“Fraud is a serious crime which shames our financial system” – Theresa May
The above quote has been repeated in numerous news stories in relation to the latest crackdown on financial fraud, which costs the UK in the region of £30 billion a year.
On 10 February, four of our biggest high street banks (HSBC, The Royal Bank of Scotland, Lloyds Banking Group and Barclays) joined forces with the Home Office, police, the National Crime Agency, Financial Fraud Action UK, Cifas, the Bank of England and other lenders to create the newest taskforce fighting financial fraud following the rapid growth in fraud levels driven by cyber scams.
Losses from online banking fraud rose by 48% from 2013 to 2014 with an average amount taken per incident in the region of £35,000. The largest amount of money that a fraudster has successfully received in the UK at any one time is £18.5m from a member of staff at a global producer of healthcare products.
The taskforce’s task list
The taskforce will create a new era of collaboration in order to fulfil their aims, namely to:
- Compile a list of the top 10 financial fraudsters and organised fraud gangs which will be publicly displayed;
- Speed up intelligence sharing between banks and law enforcement;
- Train bank staff to identify victims;
- Spot intelligence gaps; and
- Remove the weak links in systems.
CEO and terrorist fraud
In the past year there has been a surge in what is known as ‘CEO fraud’. This begins with an email from a fraudster posing as a senior member of staff asking an employee to ‘quickly’ transfer money. The email will set out where to send the money and the reason why. The employee often complies with what they think is an urgent request from their boss. Money is transferred to the fraudsters account and quickly forwarded on and the account closed. This is what happened in the above mentioned £18.5m scam.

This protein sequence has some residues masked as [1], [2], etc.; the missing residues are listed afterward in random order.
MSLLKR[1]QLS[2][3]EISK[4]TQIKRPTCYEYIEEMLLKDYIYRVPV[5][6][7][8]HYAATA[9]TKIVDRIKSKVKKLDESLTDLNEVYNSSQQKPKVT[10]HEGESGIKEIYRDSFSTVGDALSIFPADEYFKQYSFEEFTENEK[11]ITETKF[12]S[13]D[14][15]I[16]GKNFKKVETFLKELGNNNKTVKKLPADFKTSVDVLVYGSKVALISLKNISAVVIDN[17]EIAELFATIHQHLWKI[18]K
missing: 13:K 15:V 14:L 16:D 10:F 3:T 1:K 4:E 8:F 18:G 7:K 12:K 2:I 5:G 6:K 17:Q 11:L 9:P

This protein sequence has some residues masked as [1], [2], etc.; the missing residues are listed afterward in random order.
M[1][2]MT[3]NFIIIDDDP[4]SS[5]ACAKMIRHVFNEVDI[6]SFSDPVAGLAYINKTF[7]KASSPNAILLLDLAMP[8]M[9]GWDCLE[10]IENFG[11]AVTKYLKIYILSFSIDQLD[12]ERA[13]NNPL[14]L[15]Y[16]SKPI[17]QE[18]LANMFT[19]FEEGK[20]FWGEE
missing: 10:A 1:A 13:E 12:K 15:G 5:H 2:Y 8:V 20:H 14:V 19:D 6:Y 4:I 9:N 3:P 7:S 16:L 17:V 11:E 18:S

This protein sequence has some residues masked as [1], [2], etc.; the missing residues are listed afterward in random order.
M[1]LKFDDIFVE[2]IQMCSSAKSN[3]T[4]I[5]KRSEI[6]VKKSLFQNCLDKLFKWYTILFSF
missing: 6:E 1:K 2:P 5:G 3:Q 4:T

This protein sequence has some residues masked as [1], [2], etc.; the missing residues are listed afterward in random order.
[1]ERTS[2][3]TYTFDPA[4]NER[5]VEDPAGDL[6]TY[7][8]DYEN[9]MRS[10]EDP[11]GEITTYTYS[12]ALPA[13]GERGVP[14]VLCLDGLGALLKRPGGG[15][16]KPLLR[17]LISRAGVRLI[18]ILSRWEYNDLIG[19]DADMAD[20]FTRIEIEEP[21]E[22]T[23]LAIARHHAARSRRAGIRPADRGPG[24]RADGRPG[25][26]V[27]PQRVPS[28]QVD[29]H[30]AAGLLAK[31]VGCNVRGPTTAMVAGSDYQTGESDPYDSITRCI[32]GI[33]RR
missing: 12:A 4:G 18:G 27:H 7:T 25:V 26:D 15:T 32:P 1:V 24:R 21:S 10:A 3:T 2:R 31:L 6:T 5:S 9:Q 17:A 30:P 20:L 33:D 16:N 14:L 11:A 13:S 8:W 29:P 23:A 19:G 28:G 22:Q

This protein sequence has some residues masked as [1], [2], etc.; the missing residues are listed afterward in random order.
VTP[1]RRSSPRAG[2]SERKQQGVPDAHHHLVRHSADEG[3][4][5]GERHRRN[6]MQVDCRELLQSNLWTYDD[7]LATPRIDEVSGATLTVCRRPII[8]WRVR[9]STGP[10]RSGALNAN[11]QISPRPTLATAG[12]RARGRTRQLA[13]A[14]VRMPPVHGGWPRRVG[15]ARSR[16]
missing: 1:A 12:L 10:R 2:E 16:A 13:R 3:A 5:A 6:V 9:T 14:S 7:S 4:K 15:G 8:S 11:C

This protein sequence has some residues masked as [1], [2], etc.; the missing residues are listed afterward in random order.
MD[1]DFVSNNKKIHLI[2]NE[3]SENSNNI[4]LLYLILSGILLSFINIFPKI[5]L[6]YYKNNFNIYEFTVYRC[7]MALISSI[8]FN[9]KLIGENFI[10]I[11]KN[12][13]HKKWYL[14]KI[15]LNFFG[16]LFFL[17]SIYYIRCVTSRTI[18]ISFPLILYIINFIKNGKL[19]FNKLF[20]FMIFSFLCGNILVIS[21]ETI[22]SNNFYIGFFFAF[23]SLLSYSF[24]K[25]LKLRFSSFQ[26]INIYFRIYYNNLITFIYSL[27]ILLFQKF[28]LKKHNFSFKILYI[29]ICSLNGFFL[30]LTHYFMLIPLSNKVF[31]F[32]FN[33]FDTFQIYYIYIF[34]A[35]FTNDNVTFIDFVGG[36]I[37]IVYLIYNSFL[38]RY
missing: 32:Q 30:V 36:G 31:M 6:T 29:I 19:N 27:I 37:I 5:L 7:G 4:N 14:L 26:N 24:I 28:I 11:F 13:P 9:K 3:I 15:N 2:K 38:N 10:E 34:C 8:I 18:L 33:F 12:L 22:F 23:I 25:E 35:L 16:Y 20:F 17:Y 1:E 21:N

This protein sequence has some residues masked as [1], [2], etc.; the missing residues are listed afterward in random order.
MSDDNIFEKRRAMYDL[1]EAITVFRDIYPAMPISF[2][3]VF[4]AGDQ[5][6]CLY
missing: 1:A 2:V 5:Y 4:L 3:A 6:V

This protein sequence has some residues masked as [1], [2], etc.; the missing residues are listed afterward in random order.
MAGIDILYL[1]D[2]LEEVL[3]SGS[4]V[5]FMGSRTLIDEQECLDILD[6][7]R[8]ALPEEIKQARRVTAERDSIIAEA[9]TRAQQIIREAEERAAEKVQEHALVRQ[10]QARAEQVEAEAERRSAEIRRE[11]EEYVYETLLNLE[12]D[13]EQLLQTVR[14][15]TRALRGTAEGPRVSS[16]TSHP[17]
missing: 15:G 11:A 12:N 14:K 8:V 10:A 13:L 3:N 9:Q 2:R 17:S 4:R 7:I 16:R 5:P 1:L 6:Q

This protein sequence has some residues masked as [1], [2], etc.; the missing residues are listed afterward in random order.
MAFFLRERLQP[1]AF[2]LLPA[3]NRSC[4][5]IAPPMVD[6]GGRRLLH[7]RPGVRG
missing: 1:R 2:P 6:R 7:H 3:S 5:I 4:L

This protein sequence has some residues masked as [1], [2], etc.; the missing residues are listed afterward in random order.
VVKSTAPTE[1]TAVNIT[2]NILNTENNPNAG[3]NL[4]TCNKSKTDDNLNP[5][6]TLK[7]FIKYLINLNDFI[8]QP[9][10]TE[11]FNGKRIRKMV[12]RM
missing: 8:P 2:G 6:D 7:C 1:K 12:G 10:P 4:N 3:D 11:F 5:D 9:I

‘Masterminds’ behind financial fraud often coordinate scams from outside the UK using technology that is difficult for the UK to investigate. Fraud is frequently carried out by sophisticated organised criminal gangs but the Home Office also reports it being used by individuals travelling to join Daesh in Syria, using fraud on vulnerable people to fund their travel.
The taskforce has been introduced following bank investment in sophisticated security systems to help combat the problem of fraud. Tackling fraudsters is an on-going battle as, whilst new technology helps the banks to fight fraud, criminals are quick to come up with new ways to use that technology against us to commit cyber-crimes.
Notwithstanding new technology available to fraudsters, the banks are doing all that they can to challenge financial fraud, track financial funds and identify suspicious financial flows to stop scammers from targeting individuals and businesses. In the first half of 2015, the banks successfully detected and prevented over £900m worth of financial fraud from taking place and the new Taskforce will hopefully add to their arsenal.
Don’t fall prey!
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